Older owners: research on the lives, aspirations and housing outcomes of older homeowners in the UK

Document type
Report
Author(s)
Lloyd, James; Parry, Will
Publisher
Strategic Society Centre
Date of publication
14 October 2015
Subject(s)
Housing and Homelessness, Older Adults
Collection
Social welfare
Material type
Reports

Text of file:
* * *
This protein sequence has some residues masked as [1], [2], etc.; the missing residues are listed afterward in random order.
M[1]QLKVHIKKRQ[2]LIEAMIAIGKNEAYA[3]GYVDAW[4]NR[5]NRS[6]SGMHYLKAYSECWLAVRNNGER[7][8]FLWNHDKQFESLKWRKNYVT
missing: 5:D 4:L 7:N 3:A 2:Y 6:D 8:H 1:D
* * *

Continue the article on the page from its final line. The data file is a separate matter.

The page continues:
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This report describes the results of quantitative research into older homeowners in the UK, using data drawn from the 2011 Census and a nationally representative panel survey. In 2011, there were around 6.5 million older living in owner-occupied homes in England, of whom 5.7 million owned their home outright, with the remainder owning with a mortgage or some form of shared ownership. Patterns of tenure in the 65+ population are broadly consistent, with 70-80% of older people living in owner-occupied homes in different geographic areas. However, within the older generation owner-occupation rates are lower among the oldest-old (85+) than those aged 65 to 74. In 2011-12, the median value of older people’s homes in the UK was £200,000, with this average varying across different regions between £150,000 and £300,000. In all areas of the UK, nearly three-quarters (72%) of older people living in owner-occupied homes have three or more bedrooms in their home. Around two-thirds of older people living in owner-occupied housing in the UK live with a partner, while just under one-third live alone. Levels of income among older homeowners vary significantly by area. In most regions, total gross monthly personal income at the 50th percentile (median) is around £1,000 per month (2011-12 prices). With the exception of Northern Ireland, over half of older homeowners have an employer pension. Across the East and South of England, over 20% report a private pension or annuity income. Around four-fifths of older homeowners in the UK report that they are ‘living comfortably’ or ‘doing alright’.

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